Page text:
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You Can’t Manage What You Don’t Measure.

“You can’t manage what you don’t measure”

….so said a General Counsel in a recent discussion we had about the use of data in their legal department.

Better use of data should be a continuous improvement goal for every General Counsel and their wider legal team. Increasingly, we are talking to our General Counsel customers about the importance of data and how one can go about using it more effectively.

Firstly, some context for the data drive. The ongoing fallout from Covid-19 is that the “efficiency” imperative is being pushed more than ever. The digital transformation of most businesses is now also well underway, with remote working and more dispersed teams commonplace. Many General Counsels are looking at how they can future proof their department, to make it more resilient and responsive to the business needs. To guide these decisions, they need information that only quantitative analyses can provide.

Legal has generally been slow to ‘adopt’ data. Lawyers traditionally refer to experience and/or precedent and many decisions are taken based on qualitative rather than quantitative inputs; lawyers generally prefer to look at the world through words rather than numbers and sometimes are reluctant to explore or even acknowledge the depth of data points that exist within the legal function. This reluctance, however, leaves lawyers disadvantaged compared to business teams; reliant on a limited supply of unstructured information on which to inform their decisions.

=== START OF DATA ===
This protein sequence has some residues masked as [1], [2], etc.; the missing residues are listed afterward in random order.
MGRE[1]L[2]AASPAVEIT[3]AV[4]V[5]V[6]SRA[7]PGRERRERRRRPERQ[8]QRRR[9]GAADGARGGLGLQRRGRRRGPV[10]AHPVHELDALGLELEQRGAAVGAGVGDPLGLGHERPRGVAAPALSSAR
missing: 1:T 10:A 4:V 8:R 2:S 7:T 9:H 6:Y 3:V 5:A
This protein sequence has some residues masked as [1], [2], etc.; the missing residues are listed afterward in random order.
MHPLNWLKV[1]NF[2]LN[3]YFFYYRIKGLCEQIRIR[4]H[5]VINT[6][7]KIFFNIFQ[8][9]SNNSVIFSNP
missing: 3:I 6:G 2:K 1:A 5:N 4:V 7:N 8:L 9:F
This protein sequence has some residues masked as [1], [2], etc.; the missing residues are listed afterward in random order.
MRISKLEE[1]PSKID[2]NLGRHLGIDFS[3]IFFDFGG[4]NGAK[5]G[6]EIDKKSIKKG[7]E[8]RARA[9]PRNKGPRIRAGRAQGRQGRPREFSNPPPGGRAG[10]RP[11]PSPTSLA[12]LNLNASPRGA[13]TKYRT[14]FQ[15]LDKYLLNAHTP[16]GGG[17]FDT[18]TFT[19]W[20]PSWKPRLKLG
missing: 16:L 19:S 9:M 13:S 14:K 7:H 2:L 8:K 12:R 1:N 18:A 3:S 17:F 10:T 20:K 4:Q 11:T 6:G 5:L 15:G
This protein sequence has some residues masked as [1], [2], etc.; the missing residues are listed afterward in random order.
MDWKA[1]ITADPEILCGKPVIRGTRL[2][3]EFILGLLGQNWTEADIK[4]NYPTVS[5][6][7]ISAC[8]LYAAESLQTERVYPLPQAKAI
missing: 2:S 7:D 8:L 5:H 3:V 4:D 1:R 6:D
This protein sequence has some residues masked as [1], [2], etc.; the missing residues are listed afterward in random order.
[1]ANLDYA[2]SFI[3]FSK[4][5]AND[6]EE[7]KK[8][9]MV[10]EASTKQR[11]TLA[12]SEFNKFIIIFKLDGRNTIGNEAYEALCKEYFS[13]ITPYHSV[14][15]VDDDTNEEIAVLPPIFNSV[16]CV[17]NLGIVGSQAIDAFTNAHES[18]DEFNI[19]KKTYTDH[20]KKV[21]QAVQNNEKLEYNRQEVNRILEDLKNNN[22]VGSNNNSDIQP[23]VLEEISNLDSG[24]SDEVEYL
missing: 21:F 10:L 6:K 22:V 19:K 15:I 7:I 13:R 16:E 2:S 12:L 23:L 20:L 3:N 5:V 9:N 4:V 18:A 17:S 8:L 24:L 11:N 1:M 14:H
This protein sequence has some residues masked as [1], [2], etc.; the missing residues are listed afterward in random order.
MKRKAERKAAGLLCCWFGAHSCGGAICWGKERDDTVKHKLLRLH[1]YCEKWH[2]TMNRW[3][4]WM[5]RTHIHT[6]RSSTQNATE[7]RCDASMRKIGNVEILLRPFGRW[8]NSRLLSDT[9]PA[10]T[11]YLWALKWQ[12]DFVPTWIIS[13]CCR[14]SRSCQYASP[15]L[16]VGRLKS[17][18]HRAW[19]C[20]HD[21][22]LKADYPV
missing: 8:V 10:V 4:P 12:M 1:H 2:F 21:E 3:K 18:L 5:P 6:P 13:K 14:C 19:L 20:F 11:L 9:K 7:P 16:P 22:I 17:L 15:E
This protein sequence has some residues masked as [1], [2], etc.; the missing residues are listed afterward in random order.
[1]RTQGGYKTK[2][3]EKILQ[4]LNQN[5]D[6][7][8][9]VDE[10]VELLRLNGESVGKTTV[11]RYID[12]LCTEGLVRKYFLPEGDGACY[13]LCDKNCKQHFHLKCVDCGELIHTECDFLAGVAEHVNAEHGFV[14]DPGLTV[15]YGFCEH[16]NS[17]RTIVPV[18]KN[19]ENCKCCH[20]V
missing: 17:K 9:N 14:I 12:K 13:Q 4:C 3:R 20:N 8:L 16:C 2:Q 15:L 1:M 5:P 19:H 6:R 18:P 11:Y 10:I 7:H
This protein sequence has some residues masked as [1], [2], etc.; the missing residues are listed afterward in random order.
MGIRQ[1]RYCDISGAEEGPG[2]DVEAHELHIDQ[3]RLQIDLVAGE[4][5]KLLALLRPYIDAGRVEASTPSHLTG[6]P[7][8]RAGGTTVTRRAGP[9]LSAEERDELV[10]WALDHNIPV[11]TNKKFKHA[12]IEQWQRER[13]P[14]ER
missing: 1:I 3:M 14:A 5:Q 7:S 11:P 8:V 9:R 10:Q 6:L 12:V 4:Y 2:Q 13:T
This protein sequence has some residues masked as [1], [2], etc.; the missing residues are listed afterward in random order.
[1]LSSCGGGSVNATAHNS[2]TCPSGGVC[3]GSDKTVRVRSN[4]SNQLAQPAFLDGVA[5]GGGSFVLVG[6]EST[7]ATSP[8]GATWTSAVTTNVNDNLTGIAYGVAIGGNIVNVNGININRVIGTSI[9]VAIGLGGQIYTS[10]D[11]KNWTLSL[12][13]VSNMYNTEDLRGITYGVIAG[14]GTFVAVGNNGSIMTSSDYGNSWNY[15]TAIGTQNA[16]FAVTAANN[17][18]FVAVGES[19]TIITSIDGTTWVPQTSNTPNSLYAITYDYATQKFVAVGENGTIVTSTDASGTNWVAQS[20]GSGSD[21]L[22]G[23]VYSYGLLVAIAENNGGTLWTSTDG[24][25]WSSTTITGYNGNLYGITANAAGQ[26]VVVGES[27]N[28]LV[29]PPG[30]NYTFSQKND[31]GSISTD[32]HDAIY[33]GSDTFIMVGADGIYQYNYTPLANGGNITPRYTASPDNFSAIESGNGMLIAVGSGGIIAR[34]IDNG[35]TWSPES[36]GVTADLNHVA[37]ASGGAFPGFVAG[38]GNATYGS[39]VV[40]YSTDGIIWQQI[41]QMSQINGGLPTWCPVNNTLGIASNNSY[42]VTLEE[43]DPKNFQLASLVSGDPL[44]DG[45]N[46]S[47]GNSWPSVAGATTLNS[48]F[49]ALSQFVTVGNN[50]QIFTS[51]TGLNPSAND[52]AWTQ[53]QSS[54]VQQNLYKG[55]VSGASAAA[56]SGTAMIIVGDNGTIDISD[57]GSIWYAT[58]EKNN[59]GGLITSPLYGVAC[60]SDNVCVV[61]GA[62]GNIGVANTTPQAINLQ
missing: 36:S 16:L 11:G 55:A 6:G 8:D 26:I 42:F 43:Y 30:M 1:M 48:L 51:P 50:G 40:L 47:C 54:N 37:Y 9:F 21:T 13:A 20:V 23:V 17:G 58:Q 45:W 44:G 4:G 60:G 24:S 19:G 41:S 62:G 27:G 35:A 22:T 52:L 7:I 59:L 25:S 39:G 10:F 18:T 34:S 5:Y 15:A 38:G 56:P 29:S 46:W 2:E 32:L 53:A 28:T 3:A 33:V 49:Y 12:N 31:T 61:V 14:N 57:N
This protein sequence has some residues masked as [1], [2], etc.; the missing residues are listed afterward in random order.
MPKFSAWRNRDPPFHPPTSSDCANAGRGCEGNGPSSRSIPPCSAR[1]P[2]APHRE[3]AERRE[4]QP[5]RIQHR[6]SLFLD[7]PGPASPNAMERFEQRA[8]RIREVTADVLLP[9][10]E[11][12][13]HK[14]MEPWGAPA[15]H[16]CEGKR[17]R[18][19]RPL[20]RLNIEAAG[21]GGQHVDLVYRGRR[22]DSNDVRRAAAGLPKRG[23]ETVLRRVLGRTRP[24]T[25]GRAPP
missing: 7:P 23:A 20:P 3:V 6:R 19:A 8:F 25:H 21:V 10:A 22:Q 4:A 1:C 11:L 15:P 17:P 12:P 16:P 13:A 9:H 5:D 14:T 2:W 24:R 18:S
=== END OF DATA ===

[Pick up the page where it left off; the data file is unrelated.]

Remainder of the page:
Why is a grasp of data important?

A grasp of data enables the legal department to speak the same language as the business teams and even to operate as more of a business-like unit. With it, a General Counsel can describe the team’s activity and measure its contribution to the business - the way the sales or marketing directors would. It can be used to anticipate future needs and justify investment, all in a way that the business can understand.

Having quality data at your fingertips can promote faster, more informed decision-making and can help to identify, predict and manage risk. It can provide greater insight into how time and money are spent to steer efficiency initiatives and continuous improvement and can also play a part in talent retention by optimising work allocation and tracking job satisfaction.

What can data be used for?

Short answer: whatever you want. You can measure the type of work that your team engages in and where it originates; how much time is spent on strategic activity vs day to day processes like customer contracts or NDAs. With contracts, you can also look at the contracting process itself or the underlying value or risk, by building up a picture of things such as exposure to contractual indemnities and liability thresholds or limitations; this can be used to develop triage or allocation systems. You can track your external legal spend vs use vs response vs value, which can help you make better decisions about what work is allocated externally vs retained by the team. You might use it to track litigation and better predict outcomes or manage IP portfolios. It’s down to the individual and whatever he or she finds useful to support or guide decision-making.

How do you get started?